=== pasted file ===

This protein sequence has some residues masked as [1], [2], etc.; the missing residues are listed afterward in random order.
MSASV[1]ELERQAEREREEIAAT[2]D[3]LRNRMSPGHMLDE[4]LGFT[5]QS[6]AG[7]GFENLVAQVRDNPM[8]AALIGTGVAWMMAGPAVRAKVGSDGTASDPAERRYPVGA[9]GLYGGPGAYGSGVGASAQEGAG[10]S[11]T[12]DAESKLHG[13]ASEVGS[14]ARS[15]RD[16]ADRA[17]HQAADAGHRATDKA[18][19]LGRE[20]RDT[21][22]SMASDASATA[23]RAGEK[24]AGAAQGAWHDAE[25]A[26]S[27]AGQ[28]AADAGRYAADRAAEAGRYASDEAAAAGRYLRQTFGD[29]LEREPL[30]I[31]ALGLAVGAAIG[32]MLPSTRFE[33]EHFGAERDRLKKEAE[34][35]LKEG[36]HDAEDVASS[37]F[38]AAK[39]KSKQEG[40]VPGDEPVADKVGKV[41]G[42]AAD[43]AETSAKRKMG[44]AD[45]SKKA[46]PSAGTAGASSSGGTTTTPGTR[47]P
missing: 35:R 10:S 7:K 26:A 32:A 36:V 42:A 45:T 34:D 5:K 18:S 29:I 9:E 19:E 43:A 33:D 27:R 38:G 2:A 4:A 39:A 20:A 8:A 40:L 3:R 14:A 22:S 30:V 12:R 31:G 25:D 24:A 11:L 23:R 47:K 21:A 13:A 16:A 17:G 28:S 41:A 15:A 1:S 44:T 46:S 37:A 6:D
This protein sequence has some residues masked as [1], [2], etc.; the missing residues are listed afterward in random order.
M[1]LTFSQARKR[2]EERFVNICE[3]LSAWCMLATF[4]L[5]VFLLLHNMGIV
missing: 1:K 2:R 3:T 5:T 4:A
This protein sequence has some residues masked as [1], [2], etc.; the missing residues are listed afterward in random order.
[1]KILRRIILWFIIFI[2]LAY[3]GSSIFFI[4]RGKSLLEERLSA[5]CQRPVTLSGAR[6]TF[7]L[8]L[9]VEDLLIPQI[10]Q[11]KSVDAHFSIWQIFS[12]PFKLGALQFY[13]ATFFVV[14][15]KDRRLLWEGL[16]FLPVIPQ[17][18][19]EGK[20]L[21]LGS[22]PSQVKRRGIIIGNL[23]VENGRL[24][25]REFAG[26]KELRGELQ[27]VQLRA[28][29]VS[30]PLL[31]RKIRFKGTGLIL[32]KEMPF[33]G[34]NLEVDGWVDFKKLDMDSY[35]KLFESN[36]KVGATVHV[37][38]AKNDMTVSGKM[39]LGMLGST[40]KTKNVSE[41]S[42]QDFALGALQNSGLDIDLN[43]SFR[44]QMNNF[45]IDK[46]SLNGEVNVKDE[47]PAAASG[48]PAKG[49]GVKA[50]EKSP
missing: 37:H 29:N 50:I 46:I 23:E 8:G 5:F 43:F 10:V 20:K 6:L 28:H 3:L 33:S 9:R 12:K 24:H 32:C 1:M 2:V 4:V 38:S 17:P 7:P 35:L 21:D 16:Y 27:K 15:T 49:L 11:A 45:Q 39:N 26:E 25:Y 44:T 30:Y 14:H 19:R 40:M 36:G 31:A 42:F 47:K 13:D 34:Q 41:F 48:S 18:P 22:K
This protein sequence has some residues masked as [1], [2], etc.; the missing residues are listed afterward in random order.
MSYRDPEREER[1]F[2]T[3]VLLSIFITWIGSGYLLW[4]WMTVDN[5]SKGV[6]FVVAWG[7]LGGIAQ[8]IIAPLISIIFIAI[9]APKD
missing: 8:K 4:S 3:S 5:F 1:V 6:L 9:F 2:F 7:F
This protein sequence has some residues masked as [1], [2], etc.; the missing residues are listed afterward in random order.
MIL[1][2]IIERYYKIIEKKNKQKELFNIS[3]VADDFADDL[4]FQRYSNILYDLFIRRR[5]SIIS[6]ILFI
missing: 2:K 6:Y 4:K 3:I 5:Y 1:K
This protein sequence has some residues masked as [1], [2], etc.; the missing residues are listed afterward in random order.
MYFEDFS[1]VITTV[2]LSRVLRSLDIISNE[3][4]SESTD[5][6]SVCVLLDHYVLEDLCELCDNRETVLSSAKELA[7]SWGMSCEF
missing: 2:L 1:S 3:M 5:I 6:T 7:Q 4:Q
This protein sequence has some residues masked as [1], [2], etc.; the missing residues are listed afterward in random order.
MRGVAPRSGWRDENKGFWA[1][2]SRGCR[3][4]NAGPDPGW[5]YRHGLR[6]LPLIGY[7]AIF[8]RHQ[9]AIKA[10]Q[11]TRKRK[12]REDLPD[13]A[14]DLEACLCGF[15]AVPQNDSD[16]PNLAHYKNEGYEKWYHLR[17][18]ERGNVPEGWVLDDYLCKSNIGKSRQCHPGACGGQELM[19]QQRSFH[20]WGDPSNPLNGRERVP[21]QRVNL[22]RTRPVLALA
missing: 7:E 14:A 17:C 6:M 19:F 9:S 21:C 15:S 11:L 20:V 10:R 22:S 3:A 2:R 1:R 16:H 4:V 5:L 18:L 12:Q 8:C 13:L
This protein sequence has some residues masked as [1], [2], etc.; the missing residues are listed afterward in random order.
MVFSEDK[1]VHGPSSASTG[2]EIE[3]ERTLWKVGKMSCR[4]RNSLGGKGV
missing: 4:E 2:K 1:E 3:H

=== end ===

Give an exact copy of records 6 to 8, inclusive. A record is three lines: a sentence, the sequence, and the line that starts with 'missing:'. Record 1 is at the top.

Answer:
This protein sequence has some residues masked as [1], [2], etc.; the missing residues are listed afterward in random order.
MYFEDFS[1]VITTV[2]LSRVLRSLDIISNE[3][4]SESTD[5][6]SVCVLLDHYVLEDLCELCDNRETVLSSAKELA[7]SWGMSCEF
missing: 2:L 1:S 3:M 5:I 6:T 7:Q 4:Q
This protein sequence has some residues masked as [1], [2], etc.; the missing residues are listed afterward in random order.
MRGVAPRSGWRDENKGFWA[1][2]SRGCR[3][4]NAGPDPGW[5]YRHGLR[6]LPLIGY[7]AIF[8]RHQ[9]AIKA[10]Q[11]TRKRK[12]REDLPD[13]A[14]DLEACLCGF[15]AVPQNDSD[16]PNLAHYKNEGYEKWYHLR[17][18]ERGNVPEGWVLDDYLCKSNIGKSRQCHPGACGGQELM[19]QQRSFH[20]WGDPSNPLNGRERVP[21]QRVNL[22]RTRPVLALA
missing: 7:E 14:A 17:C 6:M 19:F 9:S 21:C 15:S 11:L 20:V 10:R 22:S 3:A 2:R 1:R 16:H 4:V 5:L 18:L 12:Q 8:C 13:L
This protein sequence has some residues masked as [1], [2], etc.; the missing residues are listed afterward in random order.
MVFSEDK[1]VHGPSSASTG[2]EIE[3]ERTLWKVGKMSCR[4]RNSLGGKGV
missing: 4:E 2:K 1:E 3:H